Those in the Melbourne Foodie know-how would know EXACTLY what I’m referring to when I say “caterpillar prawns.”
Hako‘s famous ebi tempura (prawn tempura), arguably their signature dish.
Matt Preston once described this dish as “a pair of fat hairy caterpillars in the throes of passion; each prawn coated in a thousand golden strands of what looks like wispy kataifi pastry.” This was the dish that won me over when I had dinner at Hako a few years back and so I ordered it again the other night without missing a beat.
They were still charging $13.80 for the dish. They looked the same as they did two years ago and they certainly did taste just as good. The only difference between 2010 ebi tempura and 2008 ebi tempura was that the 2010 version was still oily, like they weren’t drained properly. In fact, the prawns were so oily that the square piece of paper was completely soaked in oil. Completely. Aside: Haha, I’ve noticed that the 2010 photo looks crappier than the 2008 photo, even though I took the 2010 photos with a much better camera. To my defence, the restaurant’s lighting has not changed (still completely dark, the only light source being a single candle on each table) and I was trying not to use the flash… I guess I still have a long way to go.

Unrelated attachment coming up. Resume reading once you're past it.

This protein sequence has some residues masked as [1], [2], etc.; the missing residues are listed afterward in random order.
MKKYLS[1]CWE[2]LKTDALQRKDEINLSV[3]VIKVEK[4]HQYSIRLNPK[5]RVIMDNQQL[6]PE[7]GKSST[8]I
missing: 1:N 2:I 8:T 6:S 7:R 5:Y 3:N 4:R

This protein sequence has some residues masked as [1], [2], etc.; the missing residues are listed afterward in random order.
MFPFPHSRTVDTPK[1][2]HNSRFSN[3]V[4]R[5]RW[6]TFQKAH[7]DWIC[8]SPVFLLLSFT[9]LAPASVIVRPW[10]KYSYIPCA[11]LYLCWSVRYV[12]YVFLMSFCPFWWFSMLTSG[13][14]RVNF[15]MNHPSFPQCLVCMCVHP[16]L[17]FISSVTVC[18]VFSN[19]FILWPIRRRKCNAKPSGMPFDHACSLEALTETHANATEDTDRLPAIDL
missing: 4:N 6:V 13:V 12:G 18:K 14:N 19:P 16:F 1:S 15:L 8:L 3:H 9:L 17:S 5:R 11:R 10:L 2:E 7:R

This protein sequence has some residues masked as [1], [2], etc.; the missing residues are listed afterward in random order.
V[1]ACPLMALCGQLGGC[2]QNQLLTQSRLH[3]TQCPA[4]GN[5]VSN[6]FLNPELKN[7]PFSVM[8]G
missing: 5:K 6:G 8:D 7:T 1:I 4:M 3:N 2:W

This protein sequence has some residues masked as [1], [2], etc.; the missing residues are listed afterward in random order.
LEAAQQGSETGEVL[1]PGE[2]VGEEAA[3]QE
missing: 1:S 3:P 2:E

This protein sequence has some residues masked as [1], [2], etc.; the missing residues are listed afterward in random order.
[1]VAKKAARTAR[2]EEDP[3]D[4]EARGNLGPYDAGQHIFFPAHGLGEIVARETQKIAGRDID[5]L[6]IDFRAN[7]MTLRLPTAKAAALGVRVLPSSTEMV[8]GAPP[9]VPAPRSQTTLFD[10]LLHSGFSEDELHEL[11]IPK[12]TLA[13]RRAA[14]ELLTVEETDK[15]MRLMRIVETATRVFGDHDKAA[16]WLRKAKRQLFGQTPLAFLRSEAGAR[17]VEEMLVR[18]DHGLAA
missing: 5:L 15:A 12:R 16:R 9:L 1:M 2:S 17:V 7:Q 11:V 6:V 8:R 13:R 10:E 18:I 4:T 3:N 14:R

I stayed away from the sushi and sashimi dishes as I wasn’t extremely pleased with our sushi last time. I, however, could not resist ordering the ‘special’ Hiramasa kingfish carpaccio ($15.50) which happened to be the best thing I’ve ever had at Hako. Eight slices of cured kingfish + sexy ponzu, soy and sesame dressing + raw onions + tobiko, accompanied by two slices of lemon (unnecessary) = one hot momofuku. Yes, it even surpassed the legendary ebi tempura.
It goes without saying that the final dish would struggle to meet the high standards set by the carpaccio. I ordered something called a brie and mushroom croquette ($9.50) and expected, I dunno, two crunchy balls filled with goo. What I got was one single shell which enveloped crunchy crust. In it was something that tasted like that cheese mix you get when you order baked oysters at yum cha. Definitely an unusual way of presenting a ‘croquette’ but if I knew that it was going to come in a scallop shell and if I knew that it was going to taste as meh as this, I would have ordered something else.
For a meal that cost $38.80, I expected to be full but I was not. On paper, each individual dish sounded cheap but you do need to order four of them to really be full and that can add up to quite a bit. On the other hand, sharing the dishes around with a friend or two is a more cost-effective option as you’ll be paying less for trying more dishes. I’ll be back.